Big Gazing

“Listen to your life. See it for the fathomless mystery that it is. In the boredom no less than in the excitement and gladness: touch, taste, smell your way to the holy and hidden heart of it, because in the last analysis all moments are key moments, and life itself is grace.”

Frederick Buechner, “Now and Then”

Grandpa Glasoe was a sturdy, self-assured, first generation Norwegian, carried to America in his mother’s womb and born two months after their arrival in Minnesota. He longed for respectability, which moved him to work toward and achieve a Ph.D, the first one in Chemistry given by the University of Minnesota in 1901. He became a professor of chemistry at St. Olaf College, where he spent his entire teaching career. He had earned respect, and he protected that carefully.

His grandchildren held him in awe, especially after about age 5, when we were no longer cute little toddlers that he could chuck under the chin and dandle on his knee. By age 5, it was time to mold us into respectable and obedient children, and Grandpa became the critical and frowning force that we dared not disobey. (When I visited the old homestead in my 60’s, I walked into his library, still full of majestic books, and I could not bring myself to speak out loud. One rarely entered Grandpa’s library anyway, and if we chanced to, we knew we were to be quiet. His frown was terrifying.)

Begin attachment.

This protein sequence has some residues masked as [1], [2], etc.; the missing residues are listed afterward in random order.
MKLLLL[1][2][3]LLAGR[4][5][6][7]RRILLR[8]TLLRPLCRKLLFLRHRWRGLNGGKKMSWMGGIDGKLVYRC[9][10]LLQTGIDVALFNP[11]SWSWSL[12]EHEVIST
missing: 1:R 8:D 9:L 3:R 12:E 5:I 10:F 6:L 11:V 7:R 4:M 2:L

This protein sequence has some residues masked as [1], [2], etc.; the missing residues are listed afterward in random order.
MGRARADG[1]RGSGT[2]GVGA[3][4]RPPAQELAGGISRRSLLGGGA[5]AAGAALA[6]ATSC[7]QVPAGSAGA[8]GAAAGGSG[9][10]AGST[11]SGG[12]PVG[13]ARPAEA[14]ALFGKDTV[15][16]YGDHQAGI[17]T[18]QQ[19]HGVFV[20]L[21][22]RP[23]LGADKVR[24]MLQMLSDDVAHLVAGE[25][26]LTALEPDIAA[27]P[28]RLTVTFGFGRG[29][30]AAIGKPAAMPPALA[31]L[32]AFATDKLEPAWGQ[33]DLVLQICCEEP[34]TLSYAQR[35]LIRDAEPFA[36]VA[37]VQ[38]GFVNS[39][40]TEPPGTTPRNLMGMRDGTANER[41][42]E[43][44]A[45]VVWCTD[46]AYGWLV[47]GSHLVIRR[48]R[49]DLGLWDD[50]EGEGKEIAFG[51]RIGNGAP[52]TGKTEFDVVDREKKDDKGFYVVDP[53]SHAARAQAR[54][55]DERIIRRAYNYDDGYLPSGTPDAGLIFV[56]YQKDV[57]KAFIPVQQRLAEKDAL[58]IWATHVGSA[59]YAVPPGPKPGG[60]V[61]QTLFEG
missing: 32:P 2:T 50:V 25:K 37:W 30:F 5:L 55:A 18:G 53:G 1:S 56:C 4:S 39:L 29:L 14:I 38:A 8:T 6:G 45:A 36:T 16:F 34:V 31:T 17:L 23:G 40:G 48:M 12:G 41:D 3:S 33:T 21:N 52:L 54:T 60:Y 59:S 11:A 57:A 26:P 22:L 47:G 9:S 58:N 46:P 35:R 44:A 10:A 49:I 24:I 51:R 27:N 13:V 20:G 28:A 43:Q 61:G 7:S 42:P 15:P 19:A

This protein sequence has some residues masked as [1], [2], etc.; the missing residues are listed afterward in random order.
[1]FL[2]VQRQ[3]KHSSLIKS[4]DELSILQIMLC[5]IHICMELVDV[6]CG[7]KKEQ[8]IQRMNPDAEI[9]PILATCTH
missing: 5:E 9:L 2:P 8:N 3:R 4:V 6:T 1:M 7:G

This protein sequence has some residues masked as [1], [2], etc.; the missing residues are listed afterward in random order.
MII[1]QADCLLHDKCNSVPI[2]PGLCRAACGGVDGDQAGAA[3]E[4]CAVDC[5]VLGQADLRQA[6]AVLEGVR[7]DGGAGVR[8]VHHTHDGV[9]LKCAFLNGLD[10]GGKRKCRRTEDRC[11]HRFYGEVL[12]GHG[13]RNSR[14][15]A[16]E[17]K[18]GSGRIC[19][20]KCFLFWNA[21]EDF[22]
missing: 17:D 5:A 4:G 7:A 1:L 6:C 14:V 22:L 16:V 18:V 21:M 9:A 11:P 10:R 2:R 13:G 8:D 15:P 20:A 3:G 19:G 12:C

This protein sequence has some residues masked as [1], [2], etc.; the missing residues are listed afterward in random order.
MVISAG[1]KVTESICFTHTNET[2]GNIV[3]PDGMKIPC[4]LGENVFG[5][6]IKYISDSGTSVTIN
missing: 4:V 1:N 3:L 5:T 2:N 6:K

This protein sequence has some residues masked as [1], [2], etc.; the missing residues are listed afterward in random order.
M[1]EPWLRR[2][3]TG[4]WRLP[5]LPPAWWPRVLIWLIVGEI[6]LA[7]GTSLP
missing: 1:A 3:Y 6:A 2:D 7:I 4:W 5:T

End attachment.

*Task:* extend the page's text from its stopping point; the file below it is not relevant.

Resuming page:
I met up with a different side of my stern Nordic grandpa, though, one night when I was perhaps 8 years old.

My family had a cottage on a lake in northwestern Wisconsin, where we spent our summers away from our home in Ohio. Grandpa and Grandma would arrive once a summer for a visit. Grandpa seemed to relax more there, and perhaps that is why I saw him differently that one starry night.

He and my dad had discovered that the Northern Lights were out! As the eldest child, I was chosen to go out in our old flat-bottomed wooden boat with them, rowing out to the middle of our bay to get a good look. Being in that boat with the two men whom I looked up to the most in my life, I was delirious with joy at being The Chosen One for this singular moment.

Once we were far enough from shore and trees, using the Norwegian form of my name, Grandpa pointed his finger toward the dark sky and quietly said, “Marta, look!”

The heavens were black and millions of stars were twinkling, a sight that I’d seen many times. But I could not miss something new: the elegant, dazzling, bright greens of the Aurora Borealis, the Northern Lights, dancing overhead, formed into undulating curtains of shooting neon, moving on and on, endlessly waltzing across the vast expanse of the sky overhead.